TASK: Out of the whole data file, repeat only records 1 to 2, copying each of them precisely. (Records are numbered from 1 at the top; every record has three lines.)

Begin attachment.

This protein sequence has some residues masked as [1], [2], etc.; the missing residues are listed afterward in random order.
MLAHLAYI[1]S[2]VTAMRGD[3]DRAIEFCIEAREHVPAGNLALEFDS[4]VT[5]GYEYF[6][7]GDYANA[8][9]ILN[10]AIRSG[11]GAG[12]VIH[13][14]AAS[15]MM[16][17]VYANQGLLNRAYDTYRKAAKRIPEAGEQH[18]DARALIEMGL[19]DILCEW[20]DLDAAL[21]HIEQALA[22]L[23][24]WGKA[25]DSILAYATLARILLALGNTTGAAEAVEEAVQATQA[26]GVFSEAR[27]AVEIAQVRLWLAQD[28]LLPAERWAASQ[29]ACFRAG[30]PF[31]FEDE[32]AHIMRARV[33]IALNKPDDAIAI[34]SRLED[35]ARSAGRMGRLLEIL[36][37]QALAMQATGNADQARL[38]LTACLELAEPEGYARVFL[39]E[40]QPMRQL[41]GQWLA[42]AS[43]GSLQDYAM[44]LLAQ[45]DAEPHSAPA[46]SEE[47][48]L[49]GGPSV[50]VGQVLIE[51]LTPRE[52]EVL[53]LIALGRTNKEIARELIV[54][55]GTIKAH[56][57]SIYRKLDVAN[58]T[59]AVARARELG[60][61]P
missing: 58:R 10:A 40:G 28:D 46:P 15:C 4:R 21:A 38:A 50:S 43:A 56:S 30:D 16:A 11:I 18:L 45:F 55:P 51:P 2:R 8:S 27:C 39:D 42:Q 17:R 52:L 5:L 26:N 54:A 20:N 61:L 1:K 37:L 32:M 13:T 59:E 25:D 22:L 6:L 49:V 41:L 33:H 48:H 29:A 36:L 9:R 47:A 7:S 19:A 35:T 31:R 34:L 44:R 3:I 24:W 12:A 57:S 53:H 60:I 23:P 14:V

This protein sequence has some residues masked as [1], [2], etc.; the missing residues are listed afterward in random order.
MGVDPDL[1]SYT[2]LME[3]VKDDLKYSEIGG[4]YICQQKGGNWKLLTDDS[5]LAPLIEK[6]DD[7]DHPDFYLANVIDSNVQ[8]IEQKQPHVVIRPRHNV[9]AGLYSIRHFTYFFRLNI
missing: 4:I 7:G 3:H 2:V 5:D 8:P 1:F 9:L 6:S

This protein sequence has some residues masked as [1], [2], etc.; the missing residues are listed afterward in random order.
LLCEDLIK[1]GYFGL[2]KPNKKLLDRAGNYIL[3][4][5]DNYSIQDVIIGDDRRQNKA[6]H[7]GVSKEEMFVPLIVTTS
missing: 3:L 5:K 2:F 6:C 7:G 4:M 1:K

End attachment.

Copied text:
This protein sequence has some residues masked as [1], [2], etc.; the missing residues are listed afterward in random order.
MLAHLAYI[1]S[2]VTAMRGD[3]DRAIEFCIEAREHVPAGNLALEFDS[4]VT[5]GYEYF[6][7]GDYANA[8][9]ILN[10]AIRSG[11]GAG[12]VIH[13][14]AAS[15]MM[16][17]VYANQGLLNRAYDTYRKAAKRIPEAGEQH[18]DARALIEMGL[19]DILCEW[20]DLDAAL[21]HIEQALA[22]L[23][24]WGKA[25]DSILAYATLARILLALGNTTGAAEAVEEAVQATQA[26]GVFSEAR[27]AVEIAQVRLWLAQD[28]LLPAERWAASQ[29]ACFRAG[30]PF[31]FEDE[32]AHIMRARV[33]IALNKPDDAIAI[34]SRLED[35]ARSAGRMGRLLEIL[36][37]QALAMQATGNADQARL[38]LTACLELAEPEGYARVFL[39]E[40]QPMRQL[41]GQWLA[42]AS[43]GSLQDYAM[44]LLAQ[45]DAEPHSAPA[46]SEE[47][48]L[49]GGPSV[50]VGQVLIE[51]LTPRE[52]EVL[53]LIALGRTNKEIARELIV[54][55]GTIKAH[56][57]SIYRKLDVAN[58]T[59]AVARARELG[60][61]P
missing: 58:R 10:A 40:G 28:D 46:P 15:C 4:R 21:A 38:A 50:S 43:A 56:S 30:D 16:A 11:I 18:L 45:F 55:P 51:P 2:R 8:S 27:C 39:D 42:Q 17:R 52:L 5:L 26:N 54:A 20:N 61:L 1:K 37:L 32:M 13:T 59:E 25:D 22:L 6:L 49:V 41:L 33:H 48:H 29:A 36:L 9:R 47:A 7:S 19:A 35:T 31:R 34:L 44:R 3:I 24:W 12:A 57:S 53:H 60:I 23:P 14:V

This protein sequence has some residues masked as [1], [2], etc.; the missing residues are listed afterward in random order.
MGVDPDL[1]SYT[2]LME[3]VKDDLKYSEIGG[4]YICQQKGGNWKLLTDDS[5]LAPLIEK[6]DD[7]DHPDFYLANVIDSNVQ[8]IEQKQPHVVIRPRHNV[9]AGLYSIRHFTYFFRLNI
missing: 4:I 7:G 3:H 2:V 5:D 8:P 1:F 9:L 6:S